Leacsaidh Macdonald Marlow
On Monday 2nd October, the University of Nottingham shared that some of their researchers, along with the Access to Advanced Health Institue (AAHI) were involved in the identification of new vaccine materials which could make vaccinations significantly more “accessible, sustainable, and ethical”.
The materials in question are synthetic ‘adjuvants’, vaccine additives intended to increase a patient’s immune response upon receiving the vaccine.
Appreciated for its moisturising properties
Typically, vaccines use squalene as an adjuvant material, an oil compound which is usually taken from the liver of sharks.
Squalene is ‘one of the most prominent ingredients in cosmetics’ as well as one of the most common adjuvant materials used in vaccines, being appreciated for its moisturising properties.
A significant number are present on lists of endangered species
However, the sustainable and ethical impacts of deriving this chemical from sharks are incredibly damaging. 2.7 million sharks a year are killed so that their livers can be used, primarily for the cosmetic and medical industries.
According to the United Nations (UN), of the fifty shark species frequently captured and killed for the sole purpose of deriving this liver oil, a significant number are present on lists of endangered species, or species which require increased conservation efforts.
Squalene can also be sourced from non-animal sources, predominantly olives, sugarcane, rice bran and wheat germ, however it is present in concentrations far too low to sustain current usage in cosmetic and pharmaceutical industries, and it is far more expensive to source, hence why shark-sourced squalene is far more sought-after.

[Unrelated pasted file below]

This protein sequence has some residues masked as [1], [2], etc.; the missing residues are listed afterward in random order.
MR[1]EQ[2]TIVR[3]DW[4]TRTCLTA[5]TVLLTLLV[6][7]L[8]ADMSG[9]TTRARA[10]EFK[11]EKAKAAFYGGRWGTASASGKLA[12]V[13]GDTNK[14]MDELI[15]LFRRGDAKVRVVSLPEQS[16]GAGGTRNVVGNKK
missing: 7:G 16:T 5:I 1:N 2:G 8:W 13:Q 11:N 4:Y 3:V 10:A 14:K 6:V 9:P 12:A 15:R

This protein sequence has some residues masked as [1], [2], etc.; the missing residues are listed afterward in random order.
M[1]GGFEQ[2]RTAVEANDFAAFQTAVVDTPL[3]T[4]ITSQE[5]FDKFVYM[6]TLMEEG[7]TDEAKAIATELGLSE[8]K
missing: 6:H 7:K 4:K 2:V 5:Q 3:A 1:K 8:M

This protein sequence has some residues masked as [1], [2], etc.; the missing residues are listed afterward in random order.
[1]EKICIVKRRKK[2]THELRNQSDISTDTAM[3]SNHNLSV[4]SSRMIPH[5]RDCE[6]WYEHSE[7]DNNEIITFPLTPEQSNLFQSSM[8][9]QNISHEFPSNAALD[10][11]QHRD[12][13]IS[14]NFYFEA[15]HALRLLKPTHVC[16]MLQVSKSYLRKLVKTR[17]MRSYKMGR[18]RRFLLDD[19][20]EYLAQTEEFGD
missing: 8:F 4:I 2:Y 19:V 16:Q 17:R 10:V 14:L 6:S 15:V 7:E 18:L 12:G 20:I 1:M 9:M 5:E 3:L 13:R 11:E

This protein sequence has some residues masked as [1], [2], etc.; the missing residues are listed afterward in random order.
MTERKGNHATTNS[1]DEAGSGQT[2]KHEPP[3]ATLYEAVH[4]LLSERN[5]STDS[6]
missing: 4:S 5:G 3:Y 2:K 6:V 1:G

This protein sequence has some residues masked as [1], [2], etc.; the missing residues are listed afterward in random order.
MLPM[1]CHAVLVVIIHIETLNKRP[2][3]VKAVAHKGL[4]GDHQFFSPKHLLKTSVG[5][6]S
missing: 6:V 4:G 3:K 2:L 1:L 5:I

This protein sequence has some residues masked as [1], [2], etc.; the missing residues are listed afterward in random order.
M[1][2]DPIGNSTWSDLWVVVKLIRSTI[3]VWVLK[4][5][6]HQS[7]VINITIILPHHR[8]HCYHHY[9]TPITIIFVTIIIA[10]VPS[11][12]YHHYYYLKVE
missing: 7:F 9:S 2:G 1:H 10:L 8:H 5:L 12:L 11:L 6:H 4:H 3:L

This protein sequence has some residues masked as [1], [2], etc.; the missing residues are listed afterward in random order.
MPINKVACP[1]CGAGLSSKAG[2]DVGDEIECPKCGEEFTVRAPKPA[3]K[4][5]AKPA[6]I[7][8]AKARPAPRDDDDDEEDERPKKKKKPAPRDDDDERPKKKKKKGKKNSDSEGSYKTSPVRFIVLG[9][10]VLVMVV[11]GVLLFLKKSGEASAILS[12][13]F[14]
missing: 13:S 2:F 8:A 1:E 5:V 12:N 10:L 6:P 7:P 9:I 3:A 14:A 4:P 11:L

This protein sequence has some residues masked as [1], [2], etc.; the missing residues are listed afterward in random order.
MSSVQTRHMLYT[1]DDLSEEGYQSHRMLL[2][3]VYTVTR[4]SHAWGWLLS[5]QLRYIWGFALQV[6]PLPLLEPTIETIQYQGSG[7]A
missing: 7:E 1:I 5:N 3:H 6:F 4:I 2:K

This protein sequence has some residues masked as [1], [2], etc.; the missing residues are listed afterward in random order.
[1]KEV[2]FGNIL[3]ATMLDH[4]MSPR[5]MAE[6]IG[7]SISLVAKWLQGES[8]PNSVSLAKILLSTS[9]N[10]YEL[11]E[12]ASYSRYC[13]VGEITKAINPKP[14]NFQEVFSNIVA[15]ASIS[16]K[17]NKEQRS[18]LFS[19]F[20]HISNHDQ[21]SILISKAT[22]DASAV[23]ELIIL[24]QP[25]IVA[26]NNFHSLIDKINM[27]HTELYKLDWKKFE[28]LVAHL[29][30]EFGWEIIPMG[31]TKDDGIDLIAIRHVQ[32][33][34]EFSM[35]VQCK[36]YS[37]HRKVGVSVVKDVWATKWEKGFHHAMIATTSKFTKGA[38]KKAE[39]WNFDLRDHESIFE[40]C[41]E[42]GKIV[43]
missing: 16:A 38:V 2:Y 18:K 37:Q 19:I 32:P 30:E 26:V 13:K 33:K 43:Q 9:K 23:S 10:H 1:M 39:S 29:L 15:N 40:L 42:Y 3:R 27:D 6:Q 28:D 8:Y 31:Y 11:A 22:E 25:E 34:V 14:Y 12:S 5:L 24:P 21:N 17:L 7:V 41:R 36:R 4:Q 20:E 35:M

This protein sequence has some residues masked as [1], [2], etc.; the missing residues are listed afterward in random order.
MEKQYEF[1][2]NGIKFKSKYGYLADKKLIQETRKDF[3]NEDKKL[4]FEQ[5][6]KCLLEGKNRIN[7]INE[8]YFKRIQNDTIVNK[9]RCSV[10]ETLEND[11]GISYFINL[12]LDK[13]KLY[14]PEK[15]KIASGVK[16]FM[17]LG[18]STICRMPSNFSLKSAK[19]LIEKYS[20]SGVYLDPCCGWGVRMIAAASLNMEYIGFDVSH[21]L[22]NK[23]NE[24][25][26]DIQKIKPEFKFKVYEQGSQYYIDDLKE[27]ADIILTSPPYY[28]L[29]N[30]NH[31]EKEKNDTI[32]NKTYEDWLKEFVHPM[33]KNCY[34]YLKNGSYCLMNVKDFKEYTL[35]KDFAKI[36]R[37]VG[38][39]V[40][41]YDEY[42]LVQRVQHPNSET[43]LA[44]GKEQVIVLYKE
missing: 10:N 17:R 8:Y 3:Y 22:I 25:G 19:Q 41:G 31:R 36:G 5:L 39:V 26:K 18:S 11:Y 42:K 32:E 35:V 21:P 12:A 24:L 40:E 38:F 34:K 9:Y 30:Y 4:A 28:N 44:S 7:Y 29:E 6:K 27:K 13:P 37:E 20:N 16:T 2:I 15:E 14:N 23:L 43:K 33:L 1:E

Many shark fishers will capture these shark species exclusively for their liver, disposing of the rest of the animal, making the practice highly unethical and unsustainable.
Sustainable and ethical
While the majority of squalene used is still sourced from sharks, awareness of its detrimental environmental impact has encouraged an increase in flora-sourced squalene as an alternative in the cosmetic industry, with many EU-based companies phasing out the use of animal-sourced squalene in the 2010s.
In their research, the University of Nottingham intended to find alternatives to squalene which would make the production of vaccines more sustainable and ethical. Researchers were successful in identifying new synthetic materials, sourced from methacrylate polymers which are already commercially available, guaranteeing a reliable supply.
Derek Irvine, Professor of Materials Chemistry at UoN said: “At the moment, there are very few adjuvants approved for commercial use, so the need to find a squalene alternative is of vital importance to ensure greater access to vaccines worldwide.”
Materials were stable for ~6 times longer
Not only are the newly identified alternatives better for the planet, but they are also predicted to provide a longer-lasting immune response within patients receiving the vaccines which contain them, based on testing of the materials on human cells.
The University’s research also showed that the new materials were stable for ~6 times longer than shark-sourced squalene at a temperature of forty degrees celsius.
Professor Irvine conveyed the importance of these findings in “increasing accessibility [to vaccines] in developing areas of the world” where access to cold storage is not as readily available.
Approach […] which increases accesss in less developed countries
The next step is to analyse in more detail the immune response to vaccines containing these synthetic alternatives, and the process of scaling up their production.
It is hoped that developments in this area of vaccine research will allow not only for a more environmentally sustainable approach to vaccine production, but also one which increases access in less developed countries where vaccination rates are significantly lower.
The results of this research have been published in the open-access MDPI journal Polymers, available here.
Leacsaidh Macdonald Marlow
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